Editor: Greg A. Fairbanks, J.D., LL.M.
Credits Against Tax
Cloud computing has created significant changes in information technology and continues to influence various industries and sectors including in the fields of education and government, and for technology companies themselves. Significant investment has been made at the national level. The United States has created a federal cloud strategy with the objective of reducing operational costs via economies of scale across multiple federal agencies. The goal, as laid out by the federal government, is to reduce annual federal information technology (IT) spending from $80 billion to $20 billion (see Kundra, Federal Cloud Computing Strategy (CreateSpace Independent Publishing Platform 2011)).
This item’s focus is on the tax implications for users, providers, and developers of the cloud outside the realm of the government: specifically, how a taxpayer’s rental expenses for cloud computing for purposes of research and development (R&D) of new products and solutions should be treated under the Sec. 41 research tax credit (RTC).
What Is the Cloud?
The “cloud” is a method of outsourcing IT functionality to a virtual environment that allows increased flexibility and scalability in response to supply and demand. The opportunities are endless, and the cloud can significantly shorten the software development life cycle by delivering products efficiently to customers on a global scale.
Cloud service providers (CSPs) are facilitating this revolution. CSPs offer a multitenancy model, thereby creating a secure setting with performance metrics of equal caliber to traditional hosting or dedicated on-premise solutions. There is an increasing trend of software development companies leasing space from the CSPs. This practice creates efficiencies for software development companies by allowing the leasing of storage space necessary for development and testing. Without such an option, the expenses related to on-site hosting of the equipment essential to developing applications is often insurmountable or cost-prohibitive to many taxpayers. In this model, the software developer can test a solution in a live setting, which offers the ability to assess the feasibility and scalability of a solution in a more cost-effective manner.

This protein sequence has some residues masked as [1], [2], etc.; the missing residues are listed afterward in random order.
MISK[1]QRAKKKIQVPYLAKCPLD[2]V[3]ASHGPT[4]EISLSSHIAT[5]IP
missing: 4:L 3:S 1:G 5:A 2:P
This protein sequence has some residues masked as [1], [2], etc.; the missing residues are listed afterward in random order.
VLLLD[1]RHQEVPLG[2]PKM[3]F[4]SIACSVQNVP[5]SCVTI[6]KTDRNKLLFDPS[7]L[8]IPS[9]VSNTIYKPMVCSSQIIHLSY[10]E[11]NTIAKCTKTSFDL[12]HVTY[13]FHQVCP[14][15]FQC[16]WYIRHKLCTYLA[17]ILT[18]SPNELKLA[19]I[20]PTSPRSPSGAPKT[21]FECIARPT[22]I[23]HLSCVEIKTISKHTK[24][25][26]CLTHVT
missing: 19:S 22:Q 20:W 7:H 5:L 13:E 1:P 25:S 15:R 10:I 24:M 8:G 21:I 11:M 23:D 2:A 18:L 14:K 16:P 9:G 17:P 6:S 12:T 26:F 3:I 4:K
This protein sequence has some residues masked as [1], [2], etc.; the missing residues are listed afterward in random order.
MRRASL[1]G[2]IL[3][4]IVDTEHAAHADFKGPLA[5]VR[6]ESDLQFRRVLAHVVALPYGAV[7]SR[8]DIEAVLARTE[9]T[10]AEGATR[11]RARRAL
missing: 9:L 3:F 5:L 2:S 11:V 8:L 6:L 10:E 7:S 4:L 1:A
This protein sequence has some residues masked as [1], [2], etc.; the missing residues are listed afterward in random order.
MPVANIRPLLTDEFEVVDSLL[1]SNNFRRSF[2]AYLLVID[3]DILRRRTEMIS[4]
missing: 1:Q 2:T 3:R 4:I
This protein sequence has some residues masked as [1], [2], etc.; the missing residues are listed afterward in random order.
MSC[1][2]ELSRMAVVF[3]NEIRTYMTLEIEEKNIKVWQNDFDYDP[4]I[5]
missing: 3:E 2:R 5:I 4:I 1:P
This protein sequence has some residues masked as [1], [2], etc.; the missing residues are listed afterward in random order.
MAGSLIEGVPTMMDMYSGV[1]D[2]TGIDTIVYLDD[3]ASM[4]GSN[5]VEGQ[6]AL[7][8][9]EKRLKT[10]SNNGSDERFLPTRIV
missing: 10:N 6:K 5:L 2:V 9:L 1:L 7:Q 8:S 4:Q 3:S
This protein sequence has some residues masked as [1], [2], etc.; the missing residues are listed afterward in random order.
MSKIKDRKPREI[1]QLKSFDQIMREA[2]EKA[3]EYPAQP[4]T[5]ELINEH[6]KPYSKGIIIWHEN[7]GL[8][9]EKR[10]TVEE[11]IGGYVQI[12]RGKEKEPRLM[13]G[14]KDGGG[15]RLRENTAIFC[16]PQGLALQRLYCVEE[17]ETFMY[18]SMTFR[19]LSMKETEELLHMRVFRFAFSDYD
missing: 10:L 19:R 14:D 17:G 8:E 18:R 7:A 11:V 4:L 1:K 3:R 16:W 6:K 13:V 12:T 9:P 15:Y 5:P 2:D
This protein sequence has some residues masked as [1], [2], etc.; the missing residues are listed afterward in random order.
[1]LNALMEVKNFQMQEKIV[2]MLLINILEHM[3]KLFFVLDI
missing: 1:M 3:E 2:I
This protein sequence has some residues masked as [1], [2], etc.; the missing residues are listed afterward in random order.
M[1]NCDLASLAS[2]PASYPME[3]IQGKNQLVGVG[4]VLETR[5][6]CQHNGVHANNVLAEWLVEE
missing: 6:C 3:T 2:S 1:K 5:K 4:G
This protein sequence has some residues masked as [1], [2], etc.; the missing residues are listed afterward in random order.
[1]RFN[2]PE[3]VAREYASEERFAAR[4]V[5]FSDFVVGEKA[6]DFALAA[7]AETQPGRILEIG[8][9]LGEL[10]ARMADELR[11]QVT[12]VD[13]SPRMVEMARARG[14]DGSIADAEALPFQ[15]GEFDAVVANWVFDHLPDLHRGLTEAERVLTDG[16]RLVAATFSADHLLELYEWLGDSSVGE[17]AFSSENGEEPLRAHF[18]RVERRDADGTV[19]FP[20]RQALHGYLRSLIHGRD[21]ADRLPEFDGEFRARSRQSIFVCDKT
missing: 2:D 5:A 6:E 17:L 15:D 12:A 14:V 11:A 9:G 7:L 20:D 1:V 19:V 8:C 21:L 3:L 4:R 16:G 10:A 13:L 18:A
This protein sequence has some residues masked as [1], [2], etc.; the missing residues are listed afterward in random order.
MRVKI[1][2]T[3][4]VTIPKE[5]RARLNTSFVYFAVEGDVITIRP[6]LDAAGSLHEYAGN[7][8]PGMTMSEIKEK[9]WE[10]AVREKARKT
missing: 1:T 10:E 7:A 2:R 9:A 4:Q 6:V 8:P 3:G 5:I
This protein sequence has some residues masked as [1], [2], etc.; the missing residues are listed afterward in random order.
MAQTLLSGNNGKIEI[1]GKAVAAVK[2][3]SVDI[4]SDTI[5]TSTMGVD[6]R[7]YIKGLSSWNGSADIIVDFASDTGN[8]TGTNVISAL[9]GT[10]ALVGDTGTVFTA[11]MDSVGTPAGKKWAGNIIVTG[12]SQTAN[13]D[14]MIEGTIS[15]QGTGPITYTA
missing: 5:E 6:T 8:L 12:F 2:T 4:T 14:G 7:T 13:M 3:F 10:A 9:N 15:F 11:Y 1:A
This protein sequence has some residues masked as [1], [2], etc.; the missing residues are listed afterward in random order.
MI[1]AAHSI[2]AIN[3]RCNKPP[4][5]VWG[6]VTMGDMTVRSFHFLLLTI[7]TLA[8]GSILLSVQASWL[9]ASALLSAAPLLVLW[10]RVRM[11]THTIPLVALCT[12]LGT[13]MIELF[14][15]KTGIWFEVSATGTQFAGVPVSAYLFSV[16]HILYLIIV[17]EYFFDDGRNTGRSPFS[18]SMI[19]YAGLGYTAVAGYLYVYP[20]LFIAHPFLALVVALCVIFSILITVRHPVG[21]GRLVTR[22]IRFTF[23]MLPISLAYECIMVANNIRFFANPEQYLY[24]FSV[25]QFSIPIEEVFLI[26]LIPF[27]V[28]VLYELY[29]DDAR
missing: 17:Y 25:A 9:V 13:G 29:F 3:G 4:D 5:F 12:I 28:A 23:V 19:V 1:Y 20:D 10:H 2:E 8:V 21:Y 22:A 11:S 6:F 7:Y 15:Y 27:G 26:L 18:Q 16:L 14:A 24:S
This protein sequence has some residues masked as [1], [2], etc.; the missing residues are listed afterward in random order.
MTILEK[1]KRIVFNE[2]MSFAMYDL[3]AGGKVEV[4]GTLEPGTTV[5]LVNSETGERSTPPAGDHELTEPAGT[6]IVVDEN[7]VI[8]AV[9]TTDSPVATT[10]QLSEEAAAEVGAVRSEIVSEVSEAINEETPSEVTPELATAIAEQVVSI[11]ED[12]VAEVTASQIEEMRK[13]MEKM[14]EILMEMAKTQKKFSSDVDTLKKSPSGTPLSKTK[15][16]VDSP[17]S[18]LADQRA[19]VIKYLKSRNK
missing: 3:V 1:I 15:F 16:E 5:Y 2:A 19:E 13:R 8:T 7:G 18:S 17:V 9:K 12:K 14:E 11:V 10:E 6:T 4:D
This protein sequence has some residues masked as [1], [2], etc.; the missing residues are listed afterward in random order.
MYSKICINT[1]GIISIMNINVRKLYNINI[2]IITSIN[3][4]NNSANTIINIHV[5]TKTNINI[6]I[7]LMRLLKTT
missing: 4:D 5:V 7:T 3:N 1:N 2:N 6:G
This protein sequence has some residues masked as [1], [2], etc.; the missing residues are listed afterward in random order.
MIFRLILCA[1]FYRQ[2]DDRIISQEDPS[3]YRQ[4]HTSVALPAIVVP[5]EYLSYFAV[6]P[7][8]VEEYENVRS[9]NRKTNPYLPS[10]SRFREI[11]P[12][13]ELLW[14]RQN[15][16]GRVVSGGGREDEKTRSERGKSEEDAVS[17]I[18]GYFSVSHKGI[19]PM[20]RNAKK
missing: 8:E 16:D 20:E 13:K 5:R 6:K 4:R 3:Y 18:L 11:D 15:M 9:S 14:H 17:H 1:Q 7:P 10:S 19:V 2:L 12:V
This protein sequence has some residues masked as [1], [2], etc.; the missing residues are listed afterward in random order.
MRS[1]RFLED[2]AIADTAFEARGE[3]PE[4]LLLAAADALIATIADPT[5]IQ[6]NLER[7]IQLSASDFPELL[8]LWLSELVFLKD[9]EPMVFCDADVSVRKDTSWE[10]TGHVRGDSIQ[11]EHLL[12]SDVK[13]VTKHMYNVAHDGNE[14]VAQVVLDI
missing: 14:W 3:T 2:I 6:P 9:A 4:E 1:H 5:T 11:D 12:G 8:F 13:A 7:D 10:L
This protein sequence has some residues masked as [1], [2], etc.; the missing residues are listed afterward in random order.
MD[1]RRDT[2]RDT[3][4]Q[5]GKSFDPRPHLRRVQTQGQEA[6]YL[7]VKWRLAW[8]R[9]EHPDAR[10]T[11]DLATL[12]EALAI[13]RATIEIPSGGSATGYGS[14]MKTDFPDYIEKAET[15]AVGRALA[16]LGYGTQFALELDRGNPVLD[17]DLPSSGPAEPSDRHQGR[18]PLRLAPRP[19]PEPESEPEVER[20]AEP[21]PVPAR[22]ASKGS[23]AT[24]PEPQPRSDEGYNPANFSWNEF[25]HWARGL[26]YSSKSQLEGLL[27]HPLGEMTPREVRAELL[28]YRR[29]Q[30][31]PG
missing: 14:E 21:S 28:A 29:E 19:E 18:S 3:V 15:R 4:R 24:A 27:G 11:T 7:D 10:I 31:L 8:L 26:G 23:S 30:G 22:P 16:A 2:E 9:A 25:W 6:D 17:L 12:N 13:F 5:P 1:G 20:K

The growth of the cloud is accelerating. With such rapid development comes significant uncertainty in many facets of the model. For example, the typical ideas of ownership, licensing, purchasing, and administrative issues have been fundamentally altered when compared to historical models of providing software solutions to customers.
Are Cloud-Computing Server Rental Expenses Eligible for the RTC?
To qualify for the RTC under Sec. 41, eligible R&D expenses must be either in-house expenses or contract research expenses. This item evaluates each class and subclass of potential qualified research expenses as they relate to cloud-computing server rental expenses. First, the discussion analyzes the three most common qualified expense class types (wages, supplies, and contract research) as to their appropriateness for classification of these particular costs. After that analysis, the fourth expense class type—rental or lease costs of computers—is examined and determined to be an appropriate classification.
Qualified research (1) must be undertaken for the purpose of discovering information that is technological in nature and the application of which must be intended to be useful in the development of a new or improved business component of the taxpayer; (2) substantially all of the research activities must constitute a process of experimentation; and (3) the experimentation must relate to a permitted purpose.
Wages: Rental expenses for cloud-computing servers and equipment are not “wages” as defined in Sec. 41(b)(2)(A)(i) and Regs. Secs. 1.41-2(c) and (d). These expenses are not compensation payments subject to withholding or any of the other elements of wages under Sec. 3401(a). Nor are the expenses related to qualified services under Sec. 41(b)(2)(B).
Supplies: The term “supplies” is broadly defined to include any tangible property, other than land (and improvements to land) and depreciable property, that is used in the conduct of qualified research under Sec. 41(b)(2)(C). The lease expenses related to the fees charged by the CSPs for the use of their hardware do not fit within this definition.
Contract research: For an expense to qualify as a contract research expense, the expense must either be an “amount paid or incurred by the taxpayer to any person (other than an employee of the taxpayer) for qualified research” or an expense related to payments to another person for the performance on behalf of the taxpayer for services that would constitute qualified services within the meaning of Sec. 41(b)(2)(B) and Regs. Sec. 1.41-2(c).